The Royal Wedding is rapidly approaching. In about one month Crown Princess Victoria will finally say “I do” to Daniel Westling. Final preparations are being made for the big event, but something that has already been signed, sealed and delivered are the actual invitations for the big event.
The guest list for the June 19th nuptials and banquet have been complete for quite some time now, but the list of attendees will not be made official until the big day – just in case there are some no shows. There are a few people who are most definitely on that list though, and that is the other members of the Royal House and the extended Royal Family. The wedding will be one of the relatively rare occasions when the extended royal family will be seen in public together.
Today the Royal Family includes King Carl XVI Gustaf, his wife Queen Silvia and their three children Crown Princess Victoria, Prince Carl Philip and Princess Madeleine. They are furthermore the most well known Swedish royals.
The family does not end there however. In what is known as the Royal House you also have the King’s second eldest sister, Princess Birgitta (see photo, second from right) as well as the widow of the late Prince Bertil, Princess Lillian.
Unlike her other three sisters who married outside of royalty, Princess Birgitta married Prince Johann Georg of Hohenzollern. This entitled her to retain her royal status, her title of ‘Her Royal Highness’ and is why she is considered a member of the Royal House. Today Princess Birgitta, a mother of three, lives on Mallorca where she is known for her avid interest in golf. Princess Lillian is also a member having married directly into the family. While it is almost beyond a doubt that Princess Birgitta will attend the wedding of her niece, Princess Lillian will most likely remain at home that day. The Welsh-born Princess rarely participates in official functions these days due to her age – she will be 95 in August.
Included in the extended Royal Family are the King’s other sisters. Members of the Royal Family who married non-royals previously lost their titles. This has now changed, and Princess Madeleine will remain HRH if and when she marries. Those of the King’s sisters who married outside royalty retained their titles as princesses, but lost their right to call themselves Her Royal Highness.
His eldest sister, Princess Margaretha, Mrs Ambler (photo, second from left), has lived in England since her 1964 wedding to John Ambler. The couple had three children. The couple separated in the late 1990s, although they remained married up until John Ambler’s death in 2008. If today’s succession laws had applied in 1973, Margaretha, as the oldest child of Hereditary Prince Gustaf Adolf and Princess Sibylla, would now be Queen of Sweden. As it is, she lives a private life and carries out no official duties.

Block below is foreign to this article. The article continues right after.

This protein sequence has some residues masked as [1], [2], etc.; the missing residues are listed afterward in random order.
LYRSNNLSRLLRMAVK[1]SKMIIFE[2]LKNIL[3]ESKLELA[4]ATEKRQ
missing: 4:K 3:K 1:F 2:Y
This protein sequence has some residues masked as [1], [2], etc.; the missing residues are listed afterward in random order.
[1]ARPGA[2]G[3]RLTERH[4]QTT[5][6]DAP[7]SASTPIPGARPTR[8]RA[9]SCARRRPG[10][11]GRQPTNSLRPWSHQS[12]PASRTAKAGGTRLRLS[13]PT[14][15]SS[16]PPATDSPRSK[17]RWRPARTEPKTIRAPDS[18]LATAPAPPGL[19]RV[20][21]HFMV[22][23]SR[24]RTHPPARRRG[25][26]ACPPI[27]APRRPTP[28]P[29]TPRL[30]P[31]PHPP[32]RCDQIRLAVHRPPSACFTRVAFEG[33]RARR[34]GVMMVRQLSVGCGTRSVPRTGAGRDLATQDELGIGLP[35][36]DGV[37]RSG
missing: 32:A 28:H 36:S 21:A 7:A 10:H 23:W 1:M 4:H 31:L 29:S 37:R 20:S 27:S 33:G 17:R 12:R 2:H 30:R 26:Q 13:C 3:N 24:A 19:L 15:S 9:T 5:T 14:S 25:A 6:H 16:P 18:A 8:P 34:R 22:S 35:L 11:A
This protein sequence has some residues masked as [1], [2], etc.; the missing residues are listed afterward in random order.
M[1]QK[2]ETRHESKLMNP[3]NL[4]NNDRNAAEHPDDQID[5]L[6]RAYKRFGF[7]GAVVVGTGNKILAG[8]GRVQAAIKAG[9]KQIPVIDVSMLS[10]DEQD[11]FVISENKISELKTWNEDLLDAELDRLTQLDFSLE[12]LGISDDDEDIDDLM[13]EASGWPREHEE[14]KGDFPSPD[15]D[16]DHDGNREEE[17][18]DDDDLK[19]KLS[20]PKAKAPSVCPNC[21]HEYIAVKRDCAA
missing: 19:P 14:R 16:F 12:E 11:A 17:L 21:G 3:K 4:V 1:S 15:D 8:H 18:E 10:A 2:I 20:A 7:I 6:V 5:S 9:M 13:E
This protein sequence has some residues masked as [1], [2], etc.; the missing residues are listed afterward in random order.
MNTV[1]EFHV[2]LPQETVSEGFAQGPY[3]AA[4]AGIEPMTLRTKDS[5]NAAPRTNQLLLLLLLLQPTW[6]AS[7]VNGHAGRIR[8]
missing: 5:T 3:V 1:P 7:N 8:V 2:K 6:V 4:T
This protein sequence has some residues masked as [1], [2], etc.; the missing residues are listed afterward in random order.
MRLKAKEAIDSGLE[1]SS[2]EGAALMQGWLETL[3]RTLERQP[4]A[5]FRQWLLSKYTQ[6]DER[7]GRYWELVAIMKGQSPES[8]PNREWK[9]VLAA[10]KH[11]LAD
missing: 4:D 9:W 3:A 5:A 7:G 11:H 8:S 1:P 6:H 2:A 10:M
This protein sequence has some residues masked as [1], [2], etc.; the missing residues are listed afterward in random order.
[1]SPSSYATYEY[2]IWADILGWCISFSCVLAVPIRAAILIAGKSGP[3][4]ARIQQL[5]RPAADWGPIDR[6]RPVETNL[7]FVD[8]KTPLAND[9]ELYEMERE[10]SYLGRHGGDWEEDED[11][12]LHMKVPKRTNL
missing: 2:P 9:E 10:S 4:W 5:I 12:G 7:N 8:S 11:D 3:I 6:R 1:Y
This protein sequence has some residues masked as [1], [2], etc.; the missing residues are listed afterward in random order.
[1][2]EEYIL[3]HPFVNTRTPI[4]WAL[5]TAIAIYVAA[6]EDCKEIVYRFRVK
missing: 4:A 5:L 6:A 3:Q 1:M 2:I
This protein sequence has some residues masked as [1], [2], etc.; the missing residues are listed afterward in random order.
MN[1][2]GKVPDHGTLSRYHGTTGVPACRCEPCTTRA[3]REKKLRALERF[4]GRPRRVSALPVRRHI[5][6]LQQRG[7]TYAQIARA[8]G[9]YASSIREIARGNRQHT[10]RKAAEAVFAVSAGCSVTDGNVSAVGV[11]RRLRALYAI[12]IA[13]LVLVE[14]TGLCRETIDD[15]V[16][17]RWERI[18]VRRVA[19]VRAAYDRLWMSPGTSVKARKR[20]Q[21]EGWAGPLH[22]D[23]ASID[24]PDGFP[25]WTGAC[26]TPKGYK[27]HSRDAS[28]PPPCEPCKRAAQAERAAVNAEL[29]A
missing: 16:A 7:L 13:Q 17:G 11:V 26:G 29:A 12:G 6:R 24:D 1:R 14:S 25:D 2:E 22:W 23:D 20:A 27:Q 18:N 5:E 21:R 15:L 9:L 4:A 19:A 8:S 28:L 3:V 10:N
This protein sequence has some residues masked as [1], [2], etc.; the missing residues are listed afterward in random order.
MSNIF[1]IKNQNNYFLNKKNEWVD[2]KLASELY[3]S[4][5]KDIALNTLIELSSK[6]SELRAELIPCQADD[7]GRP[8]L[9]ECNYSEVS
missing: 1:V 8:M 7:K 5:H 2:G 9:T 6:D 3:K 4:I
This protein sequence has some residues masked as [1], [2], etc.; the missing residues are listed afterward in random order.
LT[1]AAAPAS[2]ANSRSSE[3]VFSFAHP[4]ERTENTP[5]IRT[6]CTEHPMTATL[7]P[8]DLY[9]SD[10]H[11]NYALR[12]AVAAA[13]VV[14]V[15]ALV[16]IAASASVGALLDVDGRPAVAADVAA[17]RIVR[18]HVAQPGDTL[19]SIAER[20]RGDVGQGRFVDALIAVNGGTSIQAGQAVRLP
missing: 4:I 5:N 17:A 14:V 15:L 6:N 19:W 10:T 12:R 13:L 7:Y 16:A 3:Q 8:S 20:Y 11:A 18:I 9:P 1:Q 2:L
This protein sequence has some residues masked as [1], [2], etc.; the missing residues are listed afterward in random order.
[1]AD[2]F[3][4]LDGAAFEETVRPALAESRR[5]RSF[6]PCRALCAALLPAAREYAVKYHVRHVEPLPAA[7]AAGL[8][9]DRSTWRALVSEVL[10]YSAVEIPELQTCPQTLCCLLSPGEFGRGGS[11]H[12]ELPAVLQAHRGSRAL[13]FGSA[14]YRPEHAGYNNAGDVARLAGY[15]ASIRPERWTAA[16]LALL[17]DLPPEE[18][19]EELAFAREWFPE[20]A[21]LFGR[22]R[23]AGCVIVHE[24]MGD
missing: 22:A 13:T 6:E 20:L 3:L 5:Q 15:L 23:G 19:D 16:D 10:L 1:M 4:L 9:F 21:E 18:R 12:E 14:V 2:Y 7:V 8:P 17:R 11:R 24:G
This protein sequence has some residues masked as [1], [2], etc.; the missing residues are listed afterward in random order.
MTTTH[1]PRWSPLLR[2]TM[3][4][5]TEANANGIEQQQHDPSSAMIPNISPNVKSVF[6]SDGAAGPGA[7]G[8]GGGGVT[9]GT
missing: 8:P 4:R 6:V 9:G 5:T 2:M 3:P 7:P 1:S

The third eldest daughter of the King’s parents is Princess Désirée, the Baroness Silfverschiöld (on the right of the photo). Like her eldest sister she too lost the right to call herself Her Royal Highness after marrying a non-royal, Baron Niclas Silfverschiöld. The couple have three children and reside at Koberg Castle in the west of Sweden.
While Margaretha and Désirée rarely participate in official functions, the King’s sister Princess Christina, Mrs. Magnuson (on the left of the photo) often takes part in state dinners as well as the Nobel festivities every December. The former chairman of the Swedish Red Cross has been married to Tord Magnuson since 1974. The couple, who live in central Stockholm, also have three children. Like two of her other sisters she too lost the right to use the HRH, but was like her sisters able to keep the honorary title of Princess.
The extend Royal Family also includes one of its eldest members, Carl Johan Bernadotte, Count of Wisborg. The former Prince of Sweden is the son of King Gustaf VI Adolf, and uncle to the present King. Born in 1916 he lost his title when he married a non-royal in 1946. He now lives with his second wife, the Countess Gunilla, in southern Sweden. The title he now holds as Count of Wisborg was bestowed upon him by the Grand Ducal Family of Luxembourg. On an interesting note, according to Wikipedia, he is also the last surviving great-grandchild of Britain’s Queen Victoria.
Marianne Bernadotte, Countess of Wisborg, the widow of Sigvard Bernadotte as well as Princess Kristine Bernadotte, the widow of Prince Carl Bernadotte, are members of the extended Royal Family as well. Sigvard Bernadotte, most known as being Sweden’s design prince, and Prince Carl both lost their princely titles because of their morganatic marriages. Carl however was made a prince by King Leopold III of Belgium, although he did not regain the style of HRH.
Not members of the Swedish Royal Family, but undoubtedly invited to the Royal Wedding are the many children of the King’s sisters. They too will get to share in their cousin, the Crown Princess’s, big day. Also included on the list are many of the Queen Silvia’s relatives from Germany and Brazil, as well Daniel Westling’s family, making the wedding a true family affair.
Juan Navas, a journalist and former information secretary at the Royal Court, is writing a series of articles about Swedish royalty in the run up to the royal wedding on June 19th. He is also blogging about the wedding for The Local